Driving down an average local road, a house comes into view, and with it, its landscaping.
Boxwoods line the home’s perimeter, with the shorter “Green Velvet” variety in the middle, flanked by a taller “Green Mountain” tree form at one end and a Japanese maple on the other.
Hostas occupy the spaces where shade is abundant while veronica and daylilies thrive in the sun gardens. Deep red barberries provide a pop of color along another side of the house.
Despite the other plants, most of the landscape is covered in green lawn.
This picture has become the inspiration for the landscaping of the average American home. Though this combination of plants has become common, all the plants I’ve listed are not native to North America.
Native plants are plants that are indigenous to a specific region without being introduced through human intervention.
The foreign plants that have become so familiar to us were originally brought over during European colonization. This has resulted in many common landscape
plants used in the United States having originated in Asia, Europe and the Middle East.
So, what’s the harm in enjoying what these plants from afar add to our outdoor spaces?
According to the National Wildlife Federation (NWF), the symbiotic relationships that native plants have formed with native wildlife create the “most sustainable habitat.”
On the contrary, non-native species that have been introduced from elsewhere “do not support wildlife as well as native plants.”
In the most extreme cases, non-native plants can become invasive and overtake naturally–occurring native species impacting the surrounding wildlife as well.
Unfortunately, the use of non-native landscaping is not only prevalent on private residences, but also outside of businesses and even in public parks and spaces.
Though SVSU touts the Wetland Preserve it upkeeps, beyond its 4-acre expanse (encompassing an admittedly impressive 50 native species) non- native plants are still often chosen
for landscaping outside of the main buildings.
Burning bush, showing the red coloration they’re named for this time of year, surround the sculptures outside of the Marshall M. Fredericks Museum.
Daylilies are used in several garden beds as well, and then of course there are the large expanses of green lawn that cover campus.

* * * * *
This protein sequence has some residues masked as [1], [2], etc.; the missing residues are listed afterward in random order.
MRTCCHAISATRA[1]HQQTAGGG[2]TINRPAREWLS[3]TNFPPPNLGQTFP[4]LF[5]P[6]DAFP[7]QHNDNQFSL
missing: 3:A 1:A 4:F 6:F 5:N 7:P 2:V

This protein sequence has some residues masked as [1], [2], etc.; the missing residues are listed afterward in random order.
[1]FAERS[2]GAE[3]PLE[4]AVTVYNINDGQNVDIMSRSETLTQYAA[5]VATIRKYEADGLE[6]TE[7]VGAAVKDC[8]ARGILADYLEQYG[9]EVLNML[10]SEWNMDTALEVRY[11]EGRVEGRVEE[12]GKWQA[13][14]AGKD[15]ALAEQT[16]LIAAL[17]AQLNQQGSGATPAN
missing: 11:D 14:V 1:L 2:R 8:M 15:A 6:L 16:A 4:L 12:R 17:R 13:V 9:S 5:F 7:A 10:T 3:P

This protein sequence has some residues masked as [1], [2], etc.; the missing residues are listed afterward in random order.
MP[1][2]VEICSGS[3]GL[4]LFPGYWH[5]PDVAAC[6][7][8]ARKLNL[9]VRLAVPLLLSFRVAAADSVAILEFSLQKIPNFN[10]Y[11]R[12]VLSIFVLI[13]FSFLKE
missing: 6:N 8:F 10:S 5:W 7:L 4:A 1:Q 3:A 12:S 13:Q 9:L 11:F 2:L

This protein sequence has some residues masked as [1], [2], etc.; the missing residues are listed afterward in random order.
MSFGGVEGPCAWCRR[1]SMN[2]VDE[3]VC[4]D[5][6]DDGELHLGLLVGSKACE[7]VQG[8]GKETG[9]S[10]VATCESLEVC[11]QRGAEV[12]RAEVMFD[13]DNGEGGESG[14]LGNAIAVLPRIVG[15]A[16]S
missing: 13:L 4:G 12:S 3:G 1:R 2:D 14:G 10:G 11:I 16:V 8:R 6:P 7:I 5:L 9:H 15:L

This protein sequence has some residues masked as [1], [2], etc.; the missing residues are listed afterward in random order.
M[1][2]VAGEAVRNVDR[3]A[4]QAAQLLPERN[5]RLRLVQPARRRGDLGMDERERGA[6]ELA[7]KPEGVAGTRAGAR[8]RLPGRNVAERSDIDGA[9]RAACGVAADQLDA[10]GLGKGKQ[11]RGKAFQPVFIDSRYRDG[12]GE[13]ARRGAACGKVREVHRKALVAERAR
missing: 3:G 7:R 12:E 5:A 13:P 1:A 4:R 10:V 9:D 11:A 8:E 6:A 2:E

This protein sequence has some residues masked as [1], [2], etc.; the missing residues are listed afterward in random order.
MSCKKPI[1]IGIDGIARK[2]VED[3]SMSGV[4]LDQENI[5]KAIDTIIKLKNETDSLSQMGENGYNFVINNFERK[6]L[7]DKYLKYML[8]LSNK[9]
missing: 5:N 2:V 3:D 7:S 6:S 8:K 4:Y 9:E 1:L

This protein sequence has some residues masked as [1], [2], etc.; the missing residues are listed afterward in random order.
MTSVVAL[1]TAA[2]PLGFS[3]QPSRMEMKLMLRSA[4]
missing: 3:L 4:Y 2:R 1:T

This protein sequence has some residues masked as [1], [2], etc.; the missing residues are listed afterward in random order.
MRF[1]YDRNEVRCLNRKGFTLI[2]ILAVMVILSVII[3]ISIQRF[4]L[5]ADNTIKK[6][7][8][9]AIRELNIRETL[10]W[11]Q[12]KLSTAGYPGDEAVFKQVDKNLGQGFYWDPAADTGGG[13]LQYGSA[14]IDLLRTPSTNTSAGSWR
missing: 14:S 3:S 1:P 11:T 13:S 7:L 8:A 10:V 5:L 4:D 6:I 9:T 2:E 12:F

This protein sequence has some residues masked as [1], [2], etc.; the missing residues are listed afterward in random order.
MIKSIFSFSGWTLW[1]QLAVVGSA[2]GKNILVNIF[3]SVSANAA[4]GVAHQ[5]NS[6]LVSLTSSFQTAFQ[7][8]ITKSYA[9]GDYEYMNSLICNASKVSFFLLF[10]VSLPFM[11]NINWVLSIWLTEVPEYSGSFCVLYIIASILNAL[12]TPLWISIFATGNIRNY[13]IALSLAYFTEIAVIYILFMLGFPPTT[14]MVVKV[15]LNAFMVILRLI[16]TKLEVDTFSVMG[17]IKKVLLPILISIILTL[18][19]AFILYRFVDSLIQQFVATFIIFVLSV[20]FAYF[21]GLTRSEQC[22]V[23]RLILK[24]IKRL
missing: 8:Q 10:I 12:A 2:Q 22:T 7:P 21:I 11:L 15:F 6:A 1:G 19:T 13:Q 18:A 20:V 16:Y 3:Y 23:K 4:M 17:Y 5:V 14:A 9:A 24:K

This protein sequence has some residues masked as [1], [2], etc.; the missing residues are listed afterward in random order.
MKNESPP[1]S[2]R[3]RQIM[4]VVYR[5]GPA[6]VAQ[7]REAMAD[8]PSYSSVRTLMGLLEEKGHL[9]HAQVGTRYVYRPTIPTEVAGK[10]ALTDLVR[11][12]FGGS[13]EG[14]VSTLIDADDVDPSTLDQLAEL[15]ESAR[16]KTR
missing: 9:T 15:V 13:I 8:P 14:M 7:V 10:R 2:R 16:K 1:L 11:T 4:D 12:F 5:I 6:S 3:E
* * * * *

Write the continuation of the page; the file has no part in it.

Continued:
It may have become clear that I acknowledge the beauty that there is to be found in these non-native species, and for good reason.
When I was first embarking on my personal gardening journey, I found myself enticed to buy these same plants, not knowing their downsides.
Overwhelmed by all the beautiful options presented to me, I found myself buying many shrubs and flowers without looking much into their background other than sun and watering requirements.
When COVID arrived, I found myself getting more into gardening, as were the many people stuck at home during the planting season.
My piqued interest brought me to join many a Facebook gardening group to gain inspiration and advice.
It was through these groups that I became aware of the benefits of planting natives.
With my newfound knowledge, that summer I collected more shrubs and flowers, this time focusing on native plants like coneflowers, columbine and beebalm.
Pleased with my new plants, I was dismayed when I found I made another error: the plants I had purchased were all
Native cultivars are native plants that
have been cultivated by humans to have certain traits. Often, the traits that are changed or enhanced in these cultivars can have an impact on the local wildlife that rely on that plant.
The best way to tell if you have found a cultivar or a straight native species is to look at the name presented on the tag. If only an italicized scientific name is presented, the plant is a straight native species.
If that scientific name is followed by another title surrounded in single quotations, you have a native cultivar.
Upon realizing this, I set out to find a greenhouse selling true native species.
This proved tougher than anticipated, as most of the growers that sell to big box stores and greenhouses strictly grow non-natives and cultivars.
With some extra time and Googling, though, I was finally able to find a local greenhouse that sold what I was looking for.
This fall I have finally begun amending my yard with native plants.
Soon, I hope to remove much of the grass on my lawn and replace it with more natives to create a pollinator’s paradise.
Hopefully, I will see many others making a similar change soon and the American landscape as we know it can finally revert to what it once was.
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